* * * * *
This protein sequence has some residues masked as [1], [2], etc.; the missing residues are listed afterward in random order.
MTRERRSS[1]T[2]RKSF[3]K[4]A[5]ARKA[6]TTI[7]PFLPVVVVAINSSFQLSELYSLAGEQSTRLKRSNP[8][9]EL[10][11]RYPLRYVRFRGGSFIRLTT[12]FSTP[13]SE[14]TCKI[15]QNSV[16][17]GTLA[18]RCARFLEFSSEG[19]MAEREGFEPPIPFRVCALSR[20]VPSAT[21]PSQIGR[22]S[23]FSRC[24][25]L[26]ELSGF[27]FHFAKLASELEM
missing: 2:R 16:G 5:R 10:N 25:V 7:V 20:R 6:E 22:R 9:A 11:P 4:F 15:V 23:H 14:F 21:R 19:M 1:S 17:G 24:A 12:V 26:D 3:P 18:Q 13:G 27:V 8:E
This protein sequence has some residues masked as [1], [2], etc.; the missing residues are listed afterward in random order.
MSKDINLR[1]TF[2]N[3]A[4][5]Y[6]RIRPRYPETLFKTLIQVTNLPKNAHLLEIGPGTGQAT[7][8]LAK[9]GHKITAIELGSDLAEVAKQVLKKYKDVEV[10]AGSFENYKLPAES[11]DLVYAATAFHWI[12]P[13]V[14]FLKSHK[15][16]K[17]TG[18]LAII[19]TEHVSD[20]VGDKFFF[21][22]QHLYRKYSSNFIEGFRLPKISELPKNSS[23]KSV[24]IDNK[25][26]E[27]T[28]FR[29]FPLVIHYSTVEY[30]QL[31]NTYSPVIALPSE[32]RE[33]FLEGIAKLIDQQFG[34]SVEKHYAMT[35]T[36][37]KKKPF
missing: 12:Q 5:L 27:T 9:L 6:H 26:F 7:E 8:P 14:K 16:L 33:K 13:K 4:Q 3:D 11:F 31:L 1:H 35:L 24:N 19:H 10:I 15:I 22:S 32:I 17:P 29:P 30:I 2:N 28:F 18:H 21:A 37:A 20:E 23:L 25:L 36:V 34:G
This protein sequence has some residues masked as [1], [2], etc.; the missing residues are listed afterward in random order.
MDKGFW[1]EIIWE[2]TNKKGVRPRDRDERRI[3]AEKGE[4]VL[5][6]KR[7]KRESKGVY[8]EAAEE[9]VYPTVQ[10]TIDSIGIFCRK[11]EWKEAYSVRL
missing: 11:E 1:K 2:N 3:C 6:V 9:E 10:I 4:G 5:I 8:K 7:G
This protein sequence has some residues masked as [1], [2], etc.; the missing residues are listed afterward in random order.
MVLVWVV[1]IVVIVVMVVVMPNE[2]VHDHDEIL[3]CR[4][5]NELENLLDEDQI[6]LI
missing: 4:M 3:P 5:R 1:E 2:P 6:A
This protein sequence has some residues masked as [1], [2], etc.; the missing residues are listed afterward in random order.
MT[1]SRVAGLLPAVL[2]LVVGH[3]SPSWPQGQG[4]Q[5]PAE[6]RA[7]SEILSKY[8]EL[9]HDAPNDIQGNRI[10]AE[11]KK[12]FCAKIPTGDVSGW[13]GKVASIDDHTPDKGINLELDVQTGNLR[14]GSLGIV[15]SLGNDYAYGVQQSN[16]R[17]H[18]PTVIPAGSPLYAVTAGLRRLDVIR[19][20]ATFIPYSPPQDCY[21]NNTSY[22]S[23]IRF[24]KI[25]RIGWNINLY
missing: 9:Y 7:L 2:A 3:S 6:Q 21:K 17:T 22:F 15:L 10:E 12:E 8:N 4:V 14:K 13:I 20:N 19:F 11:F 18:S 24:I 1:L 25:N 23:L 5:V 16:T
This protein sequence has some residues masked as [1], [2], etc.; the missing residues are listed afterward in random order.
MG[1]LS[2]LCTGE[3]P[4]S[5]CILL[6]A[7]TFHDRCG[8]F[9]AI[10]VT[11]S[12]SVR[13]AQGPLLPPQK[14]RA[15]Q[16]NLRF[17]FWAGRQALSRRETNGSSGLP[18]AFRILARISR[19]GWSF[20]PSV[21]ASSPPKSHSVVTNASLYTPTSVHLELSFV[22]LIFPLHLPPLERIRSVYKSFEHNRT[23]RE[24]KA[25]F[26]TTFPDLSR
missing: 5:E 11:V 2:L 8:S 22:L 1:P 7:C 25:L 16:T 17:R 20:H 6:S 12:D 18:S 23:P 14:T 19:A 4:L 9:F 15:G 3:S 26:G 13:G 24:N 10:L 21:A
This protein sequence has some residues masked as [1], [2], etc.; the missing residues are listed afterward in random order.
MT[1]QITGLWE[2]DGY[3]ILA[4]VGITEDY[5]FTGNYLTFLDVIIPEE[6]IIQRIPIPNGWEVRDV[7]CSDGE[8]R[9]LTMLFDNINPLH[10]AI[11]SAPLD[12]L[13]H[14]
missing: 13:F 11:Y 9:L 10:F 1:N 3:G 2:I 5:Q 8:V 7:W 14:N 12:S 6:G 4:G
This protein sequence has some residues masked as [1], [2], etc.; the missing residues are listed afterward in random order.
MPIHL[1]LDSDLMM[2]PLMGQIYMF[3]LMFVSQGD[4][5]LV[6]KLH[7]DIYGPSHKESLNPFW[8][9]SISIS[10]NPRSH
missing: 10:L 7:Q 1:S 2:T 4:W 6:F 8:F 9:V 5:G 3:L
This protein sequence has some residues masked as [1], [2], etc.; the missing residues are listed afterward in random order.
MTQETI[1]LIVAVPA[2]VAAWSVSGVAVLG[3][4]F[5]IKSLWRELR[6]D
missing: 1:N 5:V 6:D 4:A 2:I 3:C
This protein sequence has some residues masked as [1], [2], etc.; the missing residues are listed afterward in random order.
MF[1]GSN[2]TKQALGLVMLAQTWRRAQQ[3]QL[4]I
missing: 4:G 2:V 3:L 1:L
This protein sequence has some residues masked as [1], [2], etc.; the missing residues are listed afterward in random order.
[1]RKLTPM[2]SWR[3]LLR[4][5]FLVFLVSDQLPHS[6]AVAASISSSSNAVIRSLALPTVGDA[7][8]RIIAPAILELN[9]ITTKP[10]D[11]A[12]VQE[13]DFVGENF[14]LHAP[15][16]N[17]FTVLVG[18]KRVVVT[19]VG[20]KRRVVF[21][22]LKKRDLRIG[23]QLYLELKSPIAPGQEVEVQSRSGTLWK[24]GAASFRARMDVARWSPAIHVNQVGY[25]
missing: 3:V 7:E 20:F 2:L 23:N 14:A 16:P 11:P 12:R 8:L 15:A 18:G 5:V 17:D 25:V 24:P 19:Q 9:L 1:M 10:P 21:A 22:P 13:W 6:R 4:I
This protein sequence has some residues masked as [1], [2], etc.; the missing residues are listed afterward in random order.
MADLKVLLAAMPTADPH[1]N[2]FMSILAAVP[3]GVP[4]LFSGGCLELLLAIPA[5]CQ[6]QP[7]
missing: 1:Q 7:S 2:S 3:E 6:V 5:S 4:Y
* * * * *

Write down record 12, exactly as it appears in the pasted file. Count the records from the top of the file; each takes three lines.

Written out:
This protein sequence has some residues masked as [1], [2], etc.; the missing residues are listed afterward in random order.
MADLKVLLAAMPTADPH[1]N[2]FMSILAAVP[3]GVP[4]LFSGGCLELLLAIPA[5]CQ[6]QP[7]
missing: 1:Q 7:S 2:S 3:E 6:V 5:S 4:Y